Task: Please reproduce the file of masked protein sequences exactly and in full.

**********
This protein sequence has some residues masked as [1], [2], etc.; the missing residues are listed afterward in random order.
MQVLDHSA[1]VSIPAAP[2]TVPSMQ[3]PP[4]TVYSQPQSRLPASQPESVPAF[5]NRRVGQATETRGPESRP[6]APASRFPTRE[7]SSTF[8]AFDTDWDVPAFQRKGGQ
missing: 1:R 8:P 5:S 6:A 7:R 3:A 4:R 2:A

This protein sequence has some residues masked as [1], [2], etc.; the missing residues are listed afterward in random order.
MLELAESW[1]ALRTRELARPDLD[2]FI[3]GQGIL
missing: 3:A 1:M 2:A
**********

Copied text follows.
This protein sequence has some residues masked as [1], [2], etc.; the missing residues are listed afterward in random order.
MQVLDHSA[1]VSIPAAP[2]TVPSMQ[3]PP[4]TVYSQPQSRLPASQPESVPAF[5]NRRVGQATETRGPESRP[6]APASRFPTRE[7]SSTF[8]AFDTDWDVPAFQRKGGQ
missing: 1:R 8:P 5:S 6:A 7:R 3:A 4:R 2:A

This protein sequence has some residues masked as [1], [2], etc.; the missing residues are listed afterward in random order.
MLELAESW[1]ALRTRELARPDLD[2]FI[3]GQGIL
missing: 3:A 1:M 2:A